The work we all do, day in and day out, is a part of our genetic makeup. It turns us into lethargic nowhere men, or catapult us to an invigorated life. The quality of work that we do is so important to our well-being that that the negative impact of working 20 hours at a soul-killing job would be greater than working 60 hours at an engaging one. We take this for granted, and think that this is as good as it gets. But we’ve all had  a time when we get home, tired and drained, and before succumbing to Morpheus we get a little giddy. Then there’s time where we don’t: we feel restless, frustrated, but drained in the worst way…and we remember tomorrow will be just the same. There’s no way that does not break your body and spirit.

make value

26 May

Will it push the ball forward? Are you making work, or making progress? Pick your cliche, but the gist of our professional–and even personal–existence is value. Introducing, creating, and delivering it.

 

This isn’t a motto just for work. Our lives are all tied up in value production and destruction. Being a good father brings value to your child’s life; plugging away at work, doing the routine minimum, and feeling our soul shrink a little bit each day destroys value.

 

We are happier when we are creating something enduring, for ourselves or others. We have been built to build: tables, relationships, organizations, ideas.

 

Create value today and tomorrow. Our value does not go away when we do. It becomes our legacy.

 

 

work and play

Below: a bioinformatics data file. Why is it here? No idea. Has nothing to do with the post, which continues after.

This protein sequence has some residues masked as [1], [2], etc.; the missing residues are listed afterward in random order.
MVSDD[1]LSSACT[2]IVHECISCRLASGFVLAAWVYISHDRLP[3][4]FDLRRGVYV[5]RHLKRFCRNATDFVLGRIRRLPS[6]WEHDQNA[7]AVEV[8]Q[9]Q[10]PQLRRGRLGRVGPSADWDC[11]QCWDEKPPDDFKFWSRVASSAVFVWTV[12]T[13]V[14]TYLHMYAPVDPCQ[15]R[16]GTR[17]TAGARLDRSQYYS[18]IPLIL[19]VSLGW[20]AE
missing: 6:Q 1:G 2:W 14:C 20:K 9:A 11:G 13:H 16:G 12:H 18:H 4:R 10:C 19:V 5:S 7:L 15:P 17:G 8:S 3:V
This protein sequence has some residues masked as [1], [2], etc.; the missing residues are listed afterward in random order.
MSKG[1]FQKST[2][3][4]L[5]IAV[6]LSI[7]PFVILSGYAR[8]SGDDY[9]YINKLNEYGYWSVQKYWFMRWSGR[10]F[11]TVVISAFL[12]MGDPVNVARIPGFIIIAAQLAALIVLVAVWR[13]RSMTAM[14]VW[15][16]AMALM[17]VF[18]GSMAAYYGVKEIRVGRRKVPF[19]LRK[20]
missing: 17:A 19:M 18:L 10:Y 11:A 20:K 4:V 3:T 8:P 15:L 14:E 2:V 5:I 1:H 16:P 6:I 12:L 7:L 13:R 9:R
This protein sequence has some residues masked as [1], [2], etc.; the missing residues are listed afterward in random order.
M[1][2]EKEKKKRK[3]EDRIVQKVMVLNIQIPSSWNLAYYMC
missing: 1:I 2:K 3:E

24 May

If you were not paid to do your work, would you do it? It’s a very silly thing to think about, without a doubt. Most people would not even answer, but just give a blank stare. You kiddin’ me, dude??

 

But others wouldn’t. They’d at least give it a thought. They might calculate how much their financial obligations are tied into their job, and consider what not working would do to their life’s flow. It wouldn’t be a losing proposition, just one with some drawbacks.

 

The question is not silly in itself. It’s only silly when looking at everything else surrounding it. We’ve come to accept work as boring, taxing yet unchallenging, or something else just as unpleasant. Because work is work it demands pay. But does it?

 

What are some things we do for no pay? Play the guitar, write for our blog (ahem), coach a little league team. Are any of these things easy? No. Can we do any of these things without investing a good deal of time, effort, or attention? No. Yet we do them for no pay at all.

 

They are freeing. They are challenging. They are purposeful. They are play as much as work. No amount of money is greater than awesome, empowering play.

 

Some people get to do this on a regular basis. They put countless hours into something that uses their neurons and tendons, but also their hearts. Work and play are indistinguishable. It’s a joy to go to work.

 

Mark Twain put it simply:

 

Work consists of whatever a body is OBLIGED to do, and Play consists of whatever a body is not obliged to do.

 

Ask yourself this: Is pay the only thing keeping me at my job?

 

If that were to disappear, would you think twice about leaving? If you wouldn’t, then now you know you haven’t played at work. If it doesn’t feel like play, at least even some of the time, you shouldn’t expect bliss…and bliss is priceless.